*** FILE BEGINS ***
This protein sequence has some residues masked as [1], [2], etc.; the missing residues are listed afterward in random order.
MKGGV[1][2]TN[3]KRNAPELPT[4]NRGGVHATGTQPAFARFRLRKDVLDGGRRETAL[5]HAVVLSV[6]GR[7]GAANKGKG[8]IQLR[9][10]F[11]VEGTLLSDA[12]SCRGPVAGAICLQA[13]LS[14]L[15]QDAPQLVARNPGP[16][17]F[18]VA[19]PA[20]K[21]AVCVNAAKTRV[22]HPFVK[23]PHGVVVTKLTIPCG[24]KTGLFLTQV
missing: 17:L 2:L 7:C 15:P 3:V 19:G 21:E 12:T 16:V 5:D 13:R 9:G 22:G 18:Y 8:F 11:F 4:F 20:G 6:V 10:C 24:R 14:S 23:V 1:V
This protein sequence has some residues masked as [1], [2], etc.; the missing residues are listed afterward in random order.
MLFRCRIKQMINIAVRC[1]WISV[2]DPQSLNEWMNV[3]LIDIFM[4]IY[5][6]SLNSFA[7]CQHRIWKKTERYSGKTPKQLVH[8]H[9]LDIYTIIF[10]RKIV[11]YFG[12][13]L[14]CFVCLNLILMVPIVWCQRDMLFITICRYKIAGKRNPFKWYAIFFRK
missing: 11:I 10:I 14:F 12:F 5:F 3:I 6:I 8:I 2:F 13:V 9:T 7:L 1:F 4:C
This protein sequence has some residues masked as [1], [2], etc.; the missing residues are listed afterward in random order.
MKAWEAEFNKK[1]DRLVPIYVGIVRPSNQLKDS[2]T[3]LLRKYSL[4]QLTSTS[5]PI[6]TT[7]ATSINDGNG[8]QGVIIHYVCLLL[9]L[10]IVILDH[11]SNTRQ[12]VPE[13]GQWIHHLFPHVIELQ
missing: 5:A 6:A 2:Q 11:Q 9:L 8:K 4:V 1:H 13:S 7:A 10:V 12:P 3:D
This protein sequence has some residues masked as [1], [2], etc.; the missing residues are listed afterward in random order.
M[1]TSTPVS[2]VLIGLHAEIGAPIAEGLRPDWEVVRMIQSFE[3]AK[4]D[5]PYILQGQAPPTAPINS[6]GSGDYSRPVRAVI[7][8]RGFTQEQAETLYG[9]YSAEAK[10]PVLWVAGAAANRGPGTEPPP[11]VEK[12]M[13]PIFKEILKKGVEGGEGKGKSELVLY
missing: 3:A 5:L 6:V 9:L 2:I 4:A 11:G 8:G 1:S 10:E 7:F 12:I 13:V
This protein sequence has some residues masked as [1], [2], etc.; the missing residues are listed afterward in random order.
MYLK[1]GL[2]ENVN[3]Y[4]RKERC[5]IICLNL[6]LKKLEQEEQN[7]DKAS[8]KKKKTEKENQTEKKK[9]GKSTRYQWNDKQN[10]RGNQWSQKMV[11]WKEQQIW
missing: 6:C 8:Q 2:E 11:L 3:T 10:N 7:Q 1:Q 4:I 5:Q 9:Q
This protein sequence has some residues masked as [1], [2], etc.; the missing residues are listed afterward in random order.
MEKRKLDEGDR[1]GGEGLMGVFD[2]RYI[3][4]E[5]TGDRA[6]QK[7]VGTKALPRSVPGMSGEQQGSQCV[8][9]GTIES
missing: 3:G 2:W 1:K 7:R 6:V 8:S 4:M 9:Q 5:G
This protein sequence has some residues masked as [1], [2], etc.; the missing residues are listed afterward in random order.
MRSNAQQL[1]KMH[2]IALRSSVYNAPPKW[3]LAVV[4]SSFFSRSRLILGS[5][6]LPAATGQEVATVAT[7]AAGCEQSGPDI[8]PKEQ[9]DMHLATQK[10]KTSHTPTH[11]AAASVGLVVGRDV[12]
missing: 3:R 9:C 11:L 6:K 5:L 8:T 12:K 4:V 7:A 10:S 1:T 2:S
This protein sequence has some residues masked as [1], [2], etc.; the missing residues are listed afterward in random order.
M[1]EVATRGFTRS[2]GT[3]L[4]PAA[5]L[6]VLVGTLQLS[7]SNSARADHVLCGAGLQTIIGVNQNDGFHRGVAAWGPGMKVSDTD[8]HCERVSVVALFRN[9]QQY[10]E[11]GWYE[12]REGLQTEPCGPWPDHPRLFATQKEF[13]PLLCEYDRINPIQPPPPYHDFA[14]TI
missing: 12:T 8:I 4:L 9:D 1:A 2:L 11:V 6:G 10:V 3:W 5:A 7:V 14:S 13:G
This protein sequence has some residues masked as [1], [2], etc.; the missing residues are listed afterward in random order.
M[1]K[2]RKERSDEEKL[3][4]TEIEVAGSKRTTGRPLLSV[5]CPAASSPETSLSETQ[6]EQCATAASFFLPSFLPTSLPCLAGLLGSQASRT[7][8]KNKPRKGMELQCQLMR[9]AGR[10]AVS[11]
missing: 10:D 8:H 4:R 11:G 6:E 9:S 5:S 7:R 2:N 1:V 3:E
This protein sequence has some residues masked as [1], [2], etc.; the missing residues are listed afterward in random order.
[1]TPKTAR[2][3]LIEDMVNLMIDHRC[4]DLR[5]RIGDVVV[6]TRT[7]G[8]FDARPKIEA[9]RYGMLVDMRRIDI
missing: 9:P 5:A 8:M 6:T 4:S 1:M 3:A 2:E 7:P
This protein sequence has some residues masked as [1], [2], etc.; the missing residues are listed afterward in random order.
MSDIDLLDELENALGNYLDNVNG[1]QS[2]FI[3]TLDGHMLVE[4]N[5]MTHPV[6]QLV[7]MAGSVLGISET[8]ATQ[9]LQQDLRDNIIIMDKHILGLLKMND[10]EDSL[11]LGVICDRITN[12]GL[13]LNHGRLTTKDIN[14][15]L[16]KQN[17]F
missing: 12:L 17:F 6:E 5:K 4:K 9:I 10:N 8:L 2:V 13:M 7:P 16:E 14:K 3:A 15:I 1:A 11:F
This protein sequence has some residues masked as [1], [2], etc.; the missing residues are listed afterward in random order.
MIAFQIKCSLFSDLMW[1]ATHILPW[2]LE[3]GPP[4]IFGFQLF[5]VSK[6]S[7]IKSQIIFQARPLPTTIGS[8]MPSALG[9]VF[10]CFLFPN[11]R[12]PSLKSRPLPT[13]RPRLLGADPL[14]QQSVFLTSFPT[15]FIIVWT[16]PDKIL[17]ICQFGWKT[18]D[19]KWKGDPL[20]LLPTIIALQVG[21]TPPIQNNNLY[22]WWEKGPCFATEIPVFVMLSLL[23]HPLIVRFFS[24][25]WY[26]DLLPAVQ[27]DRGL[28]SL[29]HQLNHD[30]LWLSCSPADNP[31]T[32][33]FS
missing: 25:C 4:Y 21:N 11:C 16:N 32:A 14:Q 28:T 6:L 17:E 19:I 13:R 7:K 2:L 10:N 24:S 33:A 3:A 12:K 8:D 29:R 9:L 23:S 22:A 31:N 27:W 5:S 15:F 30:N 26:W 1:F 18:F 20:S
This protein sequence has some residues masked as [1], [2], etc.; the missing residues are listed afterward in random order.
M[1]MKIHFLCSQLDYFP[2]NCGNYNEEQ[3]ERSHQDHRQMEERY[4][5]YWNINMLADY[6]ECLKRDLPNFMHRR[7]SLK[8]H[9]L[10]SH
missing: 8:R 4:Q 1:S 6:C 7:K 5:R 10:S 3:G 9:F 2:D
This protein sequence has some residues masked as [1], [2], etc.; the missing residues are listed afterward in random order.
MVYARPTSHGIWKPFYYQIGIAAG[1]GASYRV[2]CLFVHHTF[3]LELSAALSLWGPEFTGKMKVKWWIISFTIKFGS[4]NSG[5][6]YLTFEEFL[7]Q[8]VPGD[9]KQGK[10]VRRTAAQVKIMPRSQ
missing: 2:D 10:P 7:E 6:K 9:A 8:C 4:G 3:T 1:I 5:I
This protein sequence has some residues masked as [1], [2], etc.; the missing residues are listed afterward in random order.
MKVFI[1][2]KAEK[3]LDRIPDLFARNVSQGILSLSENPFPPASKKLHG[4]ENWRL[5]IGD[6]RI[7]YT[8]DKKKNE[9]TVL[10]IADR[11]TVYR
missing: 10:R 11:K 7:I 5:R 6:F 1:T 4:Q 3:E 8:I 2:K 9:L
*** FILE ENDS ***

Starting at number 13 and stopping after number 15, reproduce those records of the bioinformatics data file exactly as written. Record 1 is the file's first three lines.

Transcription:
This protein sequence has some residues masked as [1], [2], etc.; the missing residues are listed afterward in random order.
M[1]MKIHFLCSQLDYFP[2]NCGNYNEEQ[3]ERSHQDHRQMEERY[4][5]YWNINMLADY[6]ECLKRDLPNFMHRR[7]SLK[8]H[9]L[10]SH
missing: 8:R 4:Q 1:S 6:C 7:K 5:R 10:S 3:G 9:F 2:D
This protein sequence has some residues masked as [1], [2], etc.; the missing residues are listed afterward in random order.
MVYARPTSHGIWKPFYYQIGIAAG[1]GASYRV[2]CLFVHHTF[3]LELSAALSLWGPEFTGKMKVKWWIISFTIKFGS[4]NSG[5][6]YLTFEEFL[7]Q[8]VPGD[9]KQGK[10]VRRTAAQVKIMPRSQ
missing: 2:D 10:P 7:E 6:K 9:A 8:C 4:G 3:T 1:I 5:I
This protein sequence has some residues masked as [1], [2], etc.; the missing residues are listed afterward in random order.
MKVFI[1][2]KAEK[3]LDRIPDLFARNVSQGILSLSENPFPPASKKLHG[4]ENWRL[5]IGD[6]RI[7]YT[8]DKKKNE[9]TVL[10]IADR[11]TVYR
missing: 10:R 11:K 7:I 5:R 6:F 1:T 4:Q 3:E 8:I 2:K 9:L